I found myself agreeing with Sunita's comments about The Grand Sophy is more a comedy of manners for her - I remember enjoying it very much but it wasn't a book I felt delivered much of an emotional punch (which is what I want from a romance). That said, I agree with you that there are little things Sophy says that could be read as being rather poignant, and I did read them that way (although I think I have a tendancy to "read in" romance narratives even where they are not particularly present).

    Then I found myself thinking about a recent romance in which the characters really didn't change at all that I liked very much: Muscling Through by JL Merrow, a m/m romance set in Cambridge.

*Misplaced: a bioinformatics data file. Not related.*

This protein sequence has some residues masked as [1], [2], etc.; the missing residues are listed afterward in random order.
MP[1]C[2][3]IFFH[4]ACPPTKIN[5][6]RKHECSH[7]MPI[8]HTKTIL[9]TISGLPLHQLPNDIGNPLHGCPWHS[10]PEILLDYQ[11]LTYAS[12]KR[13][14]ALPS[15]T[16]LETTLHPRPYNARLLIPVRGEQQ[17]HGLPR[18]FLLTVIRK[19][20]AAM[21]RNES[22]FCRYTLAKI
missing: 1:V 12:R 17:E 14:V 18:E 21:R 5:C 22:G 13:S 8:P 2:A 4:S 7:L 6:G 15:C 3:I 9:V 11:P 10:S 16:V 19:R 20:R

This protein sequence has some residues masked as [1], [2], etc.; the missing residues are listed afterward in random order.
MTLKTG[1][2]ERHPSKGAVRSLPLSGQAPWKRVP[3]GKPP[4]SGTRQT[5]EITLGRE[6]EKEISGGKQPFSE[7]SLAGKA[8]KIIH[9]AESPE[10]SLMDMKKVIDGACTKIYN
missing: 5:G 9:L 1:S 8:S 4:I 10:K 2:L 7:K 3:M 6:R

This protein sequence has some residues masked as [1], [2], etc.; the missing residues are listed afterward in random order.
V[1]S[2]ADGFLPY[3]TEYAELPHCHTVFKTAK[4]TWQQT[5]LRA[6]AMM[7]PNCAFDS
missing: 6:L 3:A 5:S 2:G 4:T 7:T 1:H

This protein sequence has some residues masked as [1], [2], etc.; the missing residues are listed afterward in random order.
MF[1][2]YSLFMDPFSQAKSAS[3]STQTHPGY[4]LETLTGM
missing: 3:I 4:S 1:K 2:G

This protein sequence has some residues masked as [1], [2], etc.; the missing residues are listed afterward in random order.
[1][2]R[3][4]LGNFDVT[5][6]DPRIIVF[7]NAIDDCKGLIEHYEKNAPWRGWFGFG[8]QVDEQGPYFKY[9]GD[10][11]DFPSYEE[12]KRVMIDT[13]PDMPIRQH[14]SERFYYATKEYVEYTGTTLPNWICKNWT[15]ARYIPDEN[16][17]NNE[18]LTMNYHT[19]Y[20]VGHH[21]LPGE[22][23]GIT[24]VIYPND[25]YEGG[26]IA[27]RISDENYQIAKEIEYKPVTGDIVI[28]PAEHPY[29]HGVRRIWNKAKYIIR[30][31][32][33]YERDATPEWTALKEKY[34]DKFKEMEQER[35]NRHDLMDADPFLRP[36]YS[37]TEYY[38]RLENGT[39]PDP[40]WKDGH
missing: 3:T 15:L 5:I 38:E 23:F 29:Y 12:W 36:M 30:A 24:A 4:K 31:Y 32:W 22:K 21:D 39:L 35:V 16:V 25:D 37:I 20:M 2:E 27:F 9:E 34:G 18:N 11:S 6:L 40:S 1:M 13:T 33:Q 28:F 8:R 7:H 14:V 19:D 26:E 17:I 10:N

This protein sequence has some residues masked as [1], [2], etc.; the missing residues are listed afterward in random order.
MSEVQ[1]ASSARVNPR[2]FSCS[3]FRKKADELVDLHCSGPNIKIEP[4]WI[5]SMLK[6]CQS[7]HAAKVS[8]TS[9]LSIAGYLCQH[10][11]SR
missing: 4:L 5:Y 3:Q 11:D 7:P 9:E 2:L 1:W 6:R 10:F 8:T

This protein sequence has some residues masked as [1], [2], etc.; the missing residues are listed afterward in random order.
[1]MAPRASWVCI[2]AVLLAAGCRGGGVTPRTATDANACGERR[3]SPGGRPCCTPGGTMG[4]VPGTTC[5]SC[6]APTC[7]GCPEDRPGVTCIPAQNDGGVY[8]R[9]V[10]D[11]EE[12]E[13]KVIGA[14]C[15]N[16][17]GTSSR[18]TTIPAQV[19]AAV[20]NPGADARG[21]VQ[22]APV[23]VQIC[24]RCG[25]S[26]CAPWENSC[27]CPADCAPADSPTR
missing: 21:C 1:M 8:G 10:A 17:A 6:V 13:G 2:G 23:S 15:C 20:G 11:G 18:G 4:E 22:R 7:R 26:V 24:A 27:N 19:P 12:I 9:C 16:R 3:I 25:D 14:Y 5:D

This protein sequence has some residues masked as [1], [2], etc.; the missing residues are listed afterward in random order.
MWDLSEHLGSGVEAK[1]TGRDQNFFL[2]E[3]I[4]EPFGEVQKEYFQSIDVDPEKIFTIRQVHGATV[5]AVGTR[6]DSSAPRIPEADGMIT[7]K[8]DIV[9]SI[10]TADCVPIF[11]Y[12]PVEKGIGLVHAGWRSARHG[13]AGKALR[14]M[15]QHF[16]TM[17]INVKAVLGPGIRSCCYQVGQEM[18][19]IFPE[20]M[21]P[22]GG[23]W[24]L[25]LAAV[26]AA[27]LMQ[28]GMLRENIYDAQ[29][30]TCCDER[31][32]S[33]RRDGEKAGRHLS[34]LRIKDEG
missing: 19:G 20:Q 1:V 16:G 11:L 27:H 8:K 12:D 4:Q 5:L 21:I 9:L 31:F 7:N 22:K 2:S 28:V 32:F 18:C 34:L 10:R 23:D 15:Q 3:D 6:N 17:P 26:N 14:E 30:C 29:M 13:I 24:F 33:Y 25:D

So maybe you're4 on to something?

  9. Oh, I certainly agree that Wentworth "has some lessons to learn" but (despite the sometimes rather severe consequences of his mistakes) they all seem to stem from his basic character, which is the kind that Anne prefers, and which doesn't change:

    She prized the frank, the open-hearted, the eager character beyond all others. Warmth and enthusiasm did captivate her still. She felt that she could so much more depend upon the sincerity of those who sometimes looked or said a careless or a hasty thing, than of those whose presence of mind never varied, whose tongue never slipped. (Chapter 17)

  10. I think the depiction of profound character change/development is, to me, very appealing in a romance. [...] Is it the idea of love being transformative I find so appealing?